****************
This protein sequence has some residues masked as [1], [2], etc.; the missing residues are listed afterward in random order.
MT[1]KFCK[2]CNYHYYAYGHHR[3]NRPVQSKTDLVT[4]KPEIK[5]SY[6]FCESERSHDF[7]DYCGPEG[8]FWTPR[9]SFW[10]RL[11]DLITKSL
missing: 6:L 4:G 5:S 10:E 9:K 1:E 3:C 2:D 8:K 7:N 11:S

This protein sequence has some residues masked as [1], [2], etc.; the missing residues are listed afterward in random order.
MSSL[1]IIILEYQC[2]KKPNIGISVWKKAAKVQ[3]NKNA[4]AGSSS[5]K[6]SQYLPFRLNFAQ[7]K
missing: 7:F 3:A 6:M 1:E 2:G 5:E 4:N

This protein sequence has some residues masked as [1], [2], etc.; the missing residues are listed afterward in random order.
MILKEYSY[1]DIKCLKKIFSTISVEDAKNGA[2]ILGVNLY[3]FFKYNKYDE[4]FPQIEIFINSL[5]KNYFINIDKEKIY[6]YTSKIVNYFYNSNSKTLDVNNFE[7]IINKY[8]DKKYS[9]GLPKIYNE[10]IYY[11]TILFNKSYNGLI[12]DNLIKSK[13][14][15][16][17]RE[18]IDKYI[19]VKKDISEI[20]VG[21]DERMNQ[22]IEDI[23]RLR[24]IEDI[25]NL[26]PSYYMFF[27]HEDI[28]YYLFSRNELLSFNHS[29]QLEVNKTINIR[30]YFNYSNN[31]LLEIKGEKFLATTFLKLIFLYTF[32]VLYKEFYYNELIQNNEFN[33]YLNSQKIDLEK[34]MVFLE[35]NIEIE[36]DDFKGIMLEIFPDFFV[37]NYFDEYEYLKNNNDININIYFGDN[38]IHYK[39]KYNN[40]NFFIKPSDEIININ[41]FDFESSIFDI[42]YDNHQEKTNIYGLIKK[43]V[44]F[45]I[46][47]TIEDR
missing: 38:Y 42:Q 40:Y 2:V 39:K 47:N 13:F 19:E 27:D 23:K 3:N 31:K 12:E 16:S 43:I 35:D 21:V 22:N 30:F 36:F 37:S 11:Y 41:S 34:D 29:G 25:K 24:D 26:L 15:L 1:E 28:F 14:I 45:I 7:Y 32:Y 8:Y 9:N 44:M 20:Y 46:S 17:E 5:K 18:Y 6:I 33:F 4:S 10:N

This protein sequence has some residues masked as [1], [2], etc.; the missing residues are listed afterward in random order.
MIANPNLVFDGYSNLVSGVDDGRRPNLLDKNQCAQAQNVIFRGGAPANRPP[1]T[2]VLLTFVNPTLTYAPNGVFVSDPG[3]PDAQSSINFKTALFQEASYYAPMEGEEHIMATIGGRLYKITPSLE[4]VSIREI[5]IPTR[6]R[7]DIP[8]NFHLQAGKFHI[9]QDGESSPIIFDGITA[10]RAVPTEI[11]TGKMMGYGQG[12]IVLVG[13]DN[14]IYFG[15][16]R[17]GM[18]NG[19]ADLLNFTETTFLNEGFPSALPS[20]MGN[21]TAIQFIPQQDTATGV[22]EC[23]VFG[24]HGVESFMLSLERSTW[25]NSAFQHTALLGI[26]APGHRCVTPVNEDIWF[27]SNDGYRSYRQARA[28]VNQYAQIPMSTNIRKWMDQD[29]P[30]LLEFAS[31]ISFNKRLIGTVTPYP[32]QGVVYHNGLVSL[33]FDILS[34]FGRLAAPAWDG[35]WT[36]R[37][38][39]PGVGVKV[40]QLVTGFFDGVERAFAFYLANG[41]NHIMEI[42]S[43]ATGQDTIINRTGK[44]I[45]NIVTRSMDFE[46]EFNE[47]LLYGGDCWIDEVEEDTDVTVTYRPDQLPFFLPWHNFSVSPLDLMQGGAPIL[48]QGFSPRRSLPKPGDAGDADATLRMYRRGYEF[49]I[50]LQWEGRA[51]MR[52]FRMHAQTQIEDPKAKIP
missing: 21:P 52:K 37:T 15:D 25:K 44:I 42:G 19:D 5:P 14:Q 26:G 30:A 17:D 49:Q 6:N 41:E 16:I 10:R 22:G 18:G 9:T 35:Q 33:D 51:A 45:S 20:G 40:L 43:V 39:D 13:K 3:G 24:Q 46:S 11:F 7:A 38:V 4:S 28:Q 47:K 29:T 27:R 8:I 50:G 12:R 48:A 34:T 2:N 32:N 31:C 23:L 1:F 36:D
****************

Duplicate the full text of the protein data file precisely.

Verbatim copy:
This protein sequence has some residues masked as [1], [2], etc.; the missing residues are listed afterward in random order.
MT[1]KFCK[2]CNYHYYAYGHHR[3]NRPVQSKTDLVT[4]KPEIK[5]SY[6]FCESERSHDF[7]DYCGPEG[8]FWTPR[9]SFW[10]RL[11]DLITKSL
missing: 6:L 4:G 5:S 10:E 9:K 1:E 3:C 2:D 8:K 7:N 11:S

This protein sequence has some residues masked as [1], [2], etc.; the missing residues are listed afterward in random order.
MSSL[1]IIILEYQC[2]KKPNIGISVWKKAAKVQ[3]NKNA[4]AGSSS[5]K[6]SQYLPFRLNFAQ[7]K
missing: 7:F 3:A 6:M 1:E 2:G 5:E 4:N

This protein sequence has some residues masked as [1], [2], etc.; the missing residues are listed afterward in random order.
MILKEYSY[1]DIKCLKKIFSTISVEDAKNGA[2]ILGVNLY[3]FFKYNKYDE[4]FPQIEIFINSL[5]KNYFINIDKEKIY[6]YTSKIVNYFYNSNSKTLDVNNFE[7]IINKY[8]DKKYS[9]GLPKIYNE[10]IYY[11]TILFNKSYNGLI[12]DNLIKSK[13][14][15][16][17]RE[18]IDKYI[19]VKKDISEI[20]VG[21]DERMNQ[22]IEDI[23]RLR[24]IEDI[25]NL[26]PSYYMFF[27]HEDI[28]YYLFSRNELLSFNHS[29]QLEVNKTINIR[30]YFNYSNN[31]LLEIKGEKFLATTFLKLIFLYTF[32]VLYKEFYYNELIQNNEFN[33]YLNSQKIDLEK[34]MVFLE[35]NIEIE[36]DDFKGIMLEIFPDFFV[37]NYFDEYEYLKNNNDININIYFGDN[38]IHYK[39]KYNN[40]NFFIKPSDEIININ[41]FDFESSIFDI[42]YDNHQEKTNIYGLIKK[43]V[44]F[45]I[46][47]TIEDR
missing: 38:Y 42:Q 40:Y 2:V 39:K 47:N 13:F 19:E 27:D 23:K 3:N 31:K 12:E 16:S 43:I 35:D 21:V 22:N 30:F 36:F 37:S 11:Y 41:S 34:D 29:G 25:K 24:D 26:L 15:L 1:E 28:F 14:I 45:I 7:Y 32:Y 8:Y 9:N 44:M 20:Y 46:S 17:E 5:K 18:Y 6:I 33:F 4:S 10:N

This protein sequence has some residues masked as [1], [2], etc.; the missing residues are listed afterward in random order.
MIANPNLVFDGYSNLVSGVDDGRRPNLLDKNQCAQAQNVIFRGGAPANRPP[1]T[2]VLLTFVNPTLTYAPNGVFVSDPG[3]PDAQSSINFKTALFQEASYYAPMEGEEHIMATIGGRLYKITPSLE[4]VSIREI[5]IPTR[6]R[7]DIP[8]NFHLQAGKFHI[9]QDGESSPIIFDGITA[10]RAVPTEI[11]TGKMMGYGQG[12]IVLVG[13]DN[14]IYFG[15][16]R[17]GM[18]NG[19]ADLLNFTETTFLNEGFPSALPS[20]MGN[21]TAIQFIPQQDTATGV[22]EC[23]VFG[24]HGVESFMLSLERSTW[25]NSAFQHTALLGI[26]APGHRCVTPVNEDIWF[27]SNDGYRSYRQARA[28]VNQYAQIPMSTNIRKWMDQD[29]P[30]LLEFAS[31]ISFNKRLIGTVTPYP[32]QGVVYHNGLVSL[33]FDILS[34]FGRLAAPAWDG[35]WT[36]R[37][38][39]PGVGVKV[40]QLVTGFFDGVERAFAFYLANG[41]NHIMEI[42]S[43]ATGQDTIINRTGK[44]I[45]NIVTRSMDFE[46]EFNE[47]LLYGGDCWIDEVEEDTDVTVTYRPDQLPFFLPWHNFSVSPLDLMQGGAPIL[48]QGFSPRRSLPKPGDAGDADATLRMYRRGYEF[49]I[50]LQWEGRA[51]MR[52]FRMHAQTQIEDPKAKIP
missing: 21:P 52:K 37:T 15:D 25:K 44:I 42:G 19:D 5:P 14:Q 26:G 30:A 17:D 49:Q 6:N 41:E 16:I 10:R 22:G 18:G 9:T 35:Q 33:D 51:A 45:S 20:G 40:L 43:V 39:D 13:K 3:G 24:Q 46:S 11:F 7:A 38:V 4:S 28:Q 47:K 29:T 27:R 8:I 50:G 12:R 48:A 34:T 2:N 32:N 31:C 23:L 1:F 36:D